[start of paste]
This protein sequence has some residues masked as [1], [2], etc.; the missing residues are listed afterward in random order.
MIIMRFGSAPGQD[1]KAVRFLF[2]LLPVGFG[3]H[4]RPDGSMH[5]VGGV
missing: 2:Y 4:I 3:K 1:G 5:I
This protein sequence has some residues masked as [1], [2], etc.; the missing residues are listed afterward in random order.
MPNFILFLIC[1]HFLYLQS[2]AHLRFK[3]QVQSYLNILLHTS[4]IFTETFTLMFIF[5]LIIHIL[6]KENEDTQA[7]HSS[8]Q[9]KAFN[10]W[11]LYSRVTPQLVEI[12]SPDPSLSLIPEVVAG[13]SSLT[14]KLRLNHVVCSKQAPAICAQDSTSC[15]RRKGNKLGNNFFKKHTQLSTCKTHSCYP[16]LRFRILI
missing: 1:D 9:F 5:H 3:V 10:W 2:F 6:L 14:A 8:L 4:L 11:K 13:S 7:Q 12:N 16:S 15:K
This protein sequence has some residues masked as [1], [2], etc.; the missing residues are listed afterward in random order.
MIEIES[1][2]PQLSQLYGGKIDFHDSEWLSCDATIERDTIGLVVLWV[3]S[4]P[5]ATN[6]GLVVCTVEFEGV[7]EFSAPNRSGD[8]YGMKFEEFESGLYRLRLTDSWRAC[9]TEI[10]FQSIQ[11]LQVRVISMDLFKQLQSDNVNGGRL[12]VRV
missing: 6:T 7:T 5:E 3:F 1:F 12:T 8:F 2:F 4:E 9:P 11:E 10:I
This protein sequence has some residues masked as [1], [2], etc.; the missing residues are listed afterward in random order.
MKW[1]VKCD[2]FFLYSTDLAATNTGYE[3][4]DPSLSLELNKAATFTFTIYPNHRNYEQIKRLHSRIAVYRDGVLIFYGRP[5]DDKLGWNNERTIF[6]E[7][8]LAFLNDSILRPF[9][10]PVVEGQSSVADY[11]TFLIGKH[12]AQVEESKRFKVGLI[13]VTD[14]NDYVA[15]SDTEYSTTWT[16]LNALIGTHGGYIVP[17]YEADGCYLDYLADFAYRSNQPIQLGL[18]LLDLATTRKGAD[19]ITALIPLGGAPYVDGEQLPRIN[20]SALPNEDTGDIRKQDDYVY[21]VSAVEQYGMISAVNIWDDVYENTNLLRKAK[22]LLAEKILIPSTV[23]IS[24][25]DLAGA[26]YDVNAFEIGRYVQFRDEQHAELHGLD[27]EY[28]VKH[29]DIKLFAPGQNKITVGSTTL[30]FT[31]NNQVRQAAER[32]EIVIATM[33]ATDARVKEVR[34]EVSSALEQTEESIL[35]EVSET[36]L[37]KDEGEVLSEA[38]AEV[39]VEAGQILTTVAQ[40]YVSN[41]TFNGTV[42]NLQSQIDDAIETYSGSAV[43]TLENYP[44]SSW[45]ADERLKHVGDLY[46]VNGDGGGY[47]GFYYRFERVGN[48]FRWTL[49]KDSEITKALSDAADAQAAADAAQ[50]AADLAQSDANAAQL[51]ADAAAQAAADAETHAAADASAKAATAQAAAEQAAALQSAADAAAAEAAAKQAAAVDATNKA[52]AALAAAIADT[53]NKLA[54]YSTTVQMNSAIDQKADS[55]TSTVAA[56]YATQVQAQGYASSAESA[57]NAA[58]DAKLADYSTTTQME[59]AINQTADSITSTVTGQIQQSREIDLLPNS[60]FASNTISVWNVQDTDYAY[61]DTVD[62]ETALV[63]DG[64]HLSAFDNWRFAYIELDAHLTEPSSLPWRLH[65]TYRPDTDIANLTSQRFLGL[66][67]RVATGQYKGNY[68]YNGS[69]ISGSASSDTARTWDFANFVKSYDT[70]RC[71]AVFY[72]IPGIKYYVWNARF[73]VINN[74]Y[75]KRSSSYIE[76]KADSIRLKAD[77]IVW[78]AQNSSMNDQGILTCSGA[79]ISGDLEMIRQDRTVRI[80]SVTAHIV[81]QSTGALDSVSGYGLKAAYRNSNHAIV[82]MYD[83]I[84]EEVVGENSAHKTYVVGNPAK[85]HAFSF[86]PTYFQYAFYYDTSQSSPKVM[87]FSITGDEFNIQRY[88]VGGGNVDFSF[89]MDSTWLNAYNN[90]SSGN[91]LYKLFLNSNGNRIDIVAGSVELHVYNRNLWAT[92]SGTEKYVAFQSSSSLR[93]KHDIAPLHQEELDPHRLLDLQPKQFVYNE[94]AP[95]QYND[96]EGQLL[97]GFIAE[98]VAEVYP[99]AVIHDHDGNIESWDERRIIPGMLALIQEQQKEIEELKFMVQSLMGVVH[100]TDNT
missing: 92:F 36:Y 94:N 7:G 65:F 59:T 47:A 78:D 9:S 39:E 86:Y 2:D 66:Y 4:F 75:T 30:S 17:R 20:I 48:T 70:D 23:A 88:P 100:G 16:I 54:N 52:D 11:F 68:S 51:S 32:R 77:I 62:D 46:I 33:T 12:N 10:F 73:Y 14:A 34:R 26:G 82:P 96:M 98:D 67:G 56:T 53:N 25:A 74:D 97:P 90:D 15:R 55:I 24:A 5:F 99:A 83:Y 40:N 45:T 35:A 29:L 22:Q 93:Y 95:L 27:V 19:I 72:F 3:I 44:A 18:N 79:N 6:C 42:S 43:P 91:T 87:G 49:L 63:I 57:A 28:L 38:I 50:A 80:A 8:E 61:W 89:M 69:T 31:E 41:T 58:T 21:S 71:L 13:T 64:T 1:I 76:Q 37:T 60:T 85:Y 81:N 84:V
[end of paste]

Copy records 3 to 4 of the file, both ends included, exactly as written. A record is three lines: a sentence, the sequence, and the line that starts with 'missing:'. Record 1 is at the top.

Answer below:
This protein sequence has some residues masked as [1], [2], etc.; the missing residues are listed afterward in random order.
MIEIES[1][2]PQLSQLYGGKIDFHDSEWLSCDATIERDTIGLVVLWV[3]S[4]P[5]ATN[6]GLVVCTVEFEGV[7]EFSAPNRSGD[8]YGMKFEEFESGLYRLRLTDSWRAC[9]TEI[10]FQSIQ[11]LQVRVISMDLFKQLQSDNVNGGRL[12]VRV
missing: 6:T 7:T 5:E 3:F 1:F 12:T 8:F 2:F 4:E 9:P 11:E 10:I
This protein sequence has some residues masked as [1], [2], etc.; the missing residues are listed afterward in random order.
MKW[1]VKCD[2]FFLYSTDLAATNTGYE[3][4]DPSLSLELNKAATFTFTIYPNHRNYEQIKRLHSRIAVYRDGVLIFYGRP[5]DDKLGWNNERTIF[6]E[7][8]LAFLNDSILRPF[9][10]PVVEGQSSVADY[11]TFLIGKH[12]AQVEESKRFKVGLI[13]VTD[14]NDYVA[15]SDTEYSTTWT[16]LNALIGTHGGYIVP[17]YEADGCYLDYLADFAYRSNQPIQLGL[18]LLDLATTRKGAD[19]ITALIPLGGAPYVDGEQLPRIN[20]SALPNEDTGDIRKQDDYVY[21]VSAVEQYGMISAVNIWDDVYENTNLLRKAK[22]LLAEKILIPSTV[23]IS[24][25]DLAGA[26]YDVNAFEIGRYVQFRDEQHAELHGLD[27]EY[28]VKH[29]DIKLFAPGQNKITVGSTTL[30]FT[31]NNQVRQAAER[32]EIVIATM[33]ATDARVKEVR[34]EVSSALEQTEESIL[35]EVSET[36]L[37]KDEGEVLSEA[38]AEV[39]VEAGQILTTVAQ[40]YVSN[41]TFNGTV[42]NLQSQIDDAIETYSGSAV[43]TLENYP[44]SSW[45]ADERLKHVGDLY[46]VNGDGGGY[47]GFYYRFERVGN[48]FRWTL[49]KDSEITKALSDAADAQAAADAAQ[50]AADLAQSDANAAQL[51]ADAAAQAAADAETHAAADASAKAATAQAAAEQAAALQSAADAAAAEAAAKQAAAVDATNKA[52]AALAAAIADT[53]NKLA[54]YSTTVQMNSAIDQKADS[55]TSTVAA[56]YATQVQAQGYASSAESA[57]NAA[58]DAKLADYSTTTQME[59]AINQTADSITSTVTGQIQQSREIDLLPNS[60]FASNTISVWNVQDTDYAY[61]DTVD[62]ETALV[63]DG[64]HLSAFDNWRFAYIELDAHLTEPSSLPWRLH[65]TYRPDTDIANLTSQRFLGL[66][67]RVATGQYKGNY[68]YNGS[69]ISGSASSDTARTWDFANFVKSYDT[70]RC[71]AVFY[72]IPGIKYYVWNARF[73]VINN[74]Y[75]KRSSSYIE[76]KADSIRLKAD[77]IVW[78]AQNSSMNDQGILTCSGA[79]ISGDLEMIRQDRTVRI[80]SVTAHIV[81]QSTGALDSVSGYGLKAAYRNSNHAIV[82]MYD[83]I[84]EEVVGENSAHKTYVVGNPAK[85]HAFSF[86]PTYFQYAFYYDTSQSSPKVM[87]FSITGDEFNIQRY[88]VGGGNVDFSF[89]MDSTWLNAYNN[90]SSGN[91]LYKLFLNSNGNRIDIVAGSVELHVYNRNLWAT[92]SGTEKYVAFQSSSSLR[93]KHDIAPLHQEELDPHRLLDLQPKQFVYNE[94]AP[95]QYND[96]EGQLL[97]GFIAE[98]VAEVYP[99]AVIHDHDGNIESWDERRIIPGMLALIQEQQKEIEELKFMVQSLMGVVH[100]TDNT
missing: 92:F 36:Y 94:N 7:G 65:F 59:T 47:A 78:D 9:S 39:E 86:Y 2:D 66:Y 4:F 75:T 30:S 17:R 20:I 48:T 70:D 23:A 88:P 100:G 16:I 54:N 52:D 11:F 68:S 51:S 32:R 77:I 62:D 46:I 33:T 12:N 10:F 73:Y 14:A 34:R 26:G 82:P 96:M 98:D 67:G 56:T 53:N 25:A 74:D 97:P 90:D 15:R 55:I 24:A 5:F 99:A 83:Y 40:N 45:T 35:A 29:L 22:Q 93:Y 95:L 27:V 19:I 72:F 3:I 44:A 18:N 79:N 6:C 42:S 43:P 91:T 87:G 49:L 63:I 57:A 28:L 38:I 50:A 80:A 8:E 61:W 89:M 69:T 31:E 41:T 58:T 21:S 71:L 13:T 64:T 1:I 76:Q 37:T 60:T 85:Y 81:N 84:V